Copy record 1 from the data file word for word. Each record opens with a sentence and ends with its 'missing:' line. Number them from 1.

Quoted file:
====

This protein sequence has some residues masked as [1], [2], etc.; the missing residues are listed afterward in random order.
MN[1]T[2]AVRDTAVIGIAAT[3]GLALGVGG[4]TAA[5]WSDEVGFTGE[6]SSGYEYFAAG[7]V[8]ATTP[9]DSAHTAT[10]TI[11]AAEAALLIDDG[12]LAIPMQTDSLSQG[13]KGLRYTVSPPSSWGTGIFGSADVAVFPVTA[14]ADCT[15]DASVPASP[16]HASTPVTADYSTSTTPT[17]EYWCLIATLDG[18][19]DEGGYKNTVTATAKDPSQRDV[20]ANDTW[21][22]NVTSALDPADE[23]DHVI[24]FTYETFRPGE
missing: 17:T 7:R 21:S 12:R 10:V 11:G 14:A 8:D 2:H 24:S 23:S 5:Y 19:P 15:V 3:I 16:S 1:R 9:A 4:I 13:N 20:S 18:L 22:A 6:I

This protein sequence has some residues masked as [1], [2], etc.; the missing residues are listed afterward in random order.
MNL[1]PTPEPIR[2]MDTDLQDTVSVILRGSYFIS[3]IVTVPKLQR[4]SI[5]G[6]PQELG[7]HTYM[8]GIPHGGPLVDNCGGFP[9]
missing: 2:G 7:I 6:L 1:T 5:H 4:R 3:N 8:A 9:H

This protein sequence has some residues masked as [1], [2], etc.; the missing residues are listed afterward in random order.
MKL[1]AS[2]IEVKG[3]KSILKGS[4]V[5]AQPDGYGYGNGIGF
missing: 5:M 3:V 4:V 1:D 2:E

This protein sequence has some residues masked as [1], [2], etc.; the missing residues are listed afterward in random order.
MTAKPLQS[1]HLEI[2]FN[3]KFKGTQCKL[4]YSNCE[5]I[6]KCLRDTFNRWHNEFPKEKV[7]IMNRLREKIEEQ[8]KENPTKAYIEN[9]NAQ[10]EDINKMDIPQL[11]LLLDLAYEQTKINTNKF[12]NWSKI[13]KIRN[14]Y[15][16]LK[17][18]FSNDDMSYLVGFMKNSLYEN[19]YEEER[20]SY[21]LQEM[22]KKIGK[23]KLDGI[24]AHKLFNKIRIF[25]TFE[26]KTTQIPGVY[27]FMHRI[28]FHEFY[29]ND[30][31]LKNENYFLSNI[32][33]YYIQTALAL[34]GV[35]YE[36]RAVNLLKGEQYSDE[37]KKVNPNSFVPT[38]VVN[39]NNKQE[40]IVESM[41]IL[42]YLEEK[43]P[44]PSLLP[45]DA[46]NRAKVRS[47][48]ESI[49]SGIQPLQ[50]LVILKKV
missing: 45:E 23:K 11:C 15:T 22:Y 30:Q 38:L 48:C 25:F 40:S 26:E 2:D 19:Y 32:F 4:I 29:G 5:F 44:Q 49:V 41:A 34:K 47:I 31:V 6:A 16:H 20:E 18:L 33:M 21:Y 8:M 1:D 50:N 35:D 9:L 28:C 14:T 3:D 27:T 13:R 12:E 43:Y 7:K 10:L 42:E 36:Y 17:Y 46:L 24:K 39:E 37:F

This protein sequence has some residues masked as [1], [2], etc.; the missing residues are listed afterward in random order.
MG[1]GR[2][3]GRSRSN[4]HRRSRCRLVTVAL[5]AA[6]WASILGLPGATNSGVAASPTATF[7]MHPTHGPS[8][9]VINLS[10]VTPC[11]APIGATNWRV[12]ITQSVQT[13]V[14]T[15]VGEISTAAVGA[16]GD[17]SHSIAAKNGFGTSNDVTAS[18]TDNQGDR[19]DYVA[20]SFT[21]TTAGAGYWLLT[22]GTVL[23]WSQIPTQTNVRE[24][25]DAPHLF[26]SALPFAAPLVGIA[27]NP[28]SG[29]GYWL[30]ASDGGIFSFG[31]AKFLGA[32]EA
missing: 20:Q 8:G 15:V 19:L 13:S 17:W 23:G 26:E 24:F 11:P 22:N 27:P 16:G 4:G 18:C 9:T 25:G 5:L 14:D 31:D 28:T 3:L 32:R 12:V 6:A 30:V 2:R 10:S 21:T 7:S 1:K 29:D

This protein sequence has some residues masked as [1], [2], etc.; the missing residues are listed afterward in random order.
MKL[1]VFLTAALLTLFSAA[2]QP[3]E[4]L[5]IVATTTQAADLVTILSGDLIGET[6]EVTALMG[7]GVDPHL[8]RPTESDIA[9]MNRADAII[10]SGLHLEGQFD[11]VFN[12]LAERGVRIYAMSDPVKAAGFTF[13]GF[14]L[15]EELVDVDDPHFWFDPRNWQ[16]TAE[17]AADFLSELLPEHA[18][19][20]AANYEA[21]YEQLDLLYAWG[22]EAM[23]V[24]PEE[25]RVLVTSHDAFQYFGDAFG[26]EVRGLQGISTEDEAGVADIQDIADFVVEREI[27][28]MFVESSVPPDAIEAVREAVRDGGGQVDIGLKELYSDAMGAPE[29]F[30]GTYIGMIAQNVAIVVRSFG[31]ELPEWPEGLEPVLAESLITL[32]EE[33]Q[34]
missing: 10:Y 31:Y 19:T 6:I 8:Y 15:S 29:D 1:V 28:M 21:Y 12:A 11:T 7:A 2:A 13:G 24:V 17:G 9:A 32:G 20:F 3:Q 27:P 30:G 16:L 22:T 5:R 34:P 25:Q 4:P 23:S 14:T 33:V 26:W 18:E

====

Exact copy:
This protein sequence has some residues masked as [1], [2], etc.; the missing residues are listed afterward in random order.
MN[1]T[2]AVRDTAVIGIAAT[3]GLALGVGG[4]TAA[5]WSDEVGFTGE[6]SSGYEYFAAG[7]V[8]ATTP[9]DSAHTAT[10]TI[11]AAEAALLIDDG[12]LAIPMQTDSLSQG[13]KGLRYTVSPPSSWGTGIFGSADVAVFPVTA[14]ADCT[15]DASVPASP[16]HASTPVTADYSTSTTPT[17]EYWCLIATLDG[18][19]DEGGYKNTVTATAKDPSQRDV[20]ANDTW[21][22]NVTSALDPADE[23]DHVI[24]FTYETFRPGE
missing: 17:T 7:R 21:S 12:R 10:V 11:G 14:A 8:D 2:H 24:S 23:S 5:Y 19:P 15:V 3:I 16:S 1:R 9:A 4:I 13:N 20:S 18:L 22:A 6:I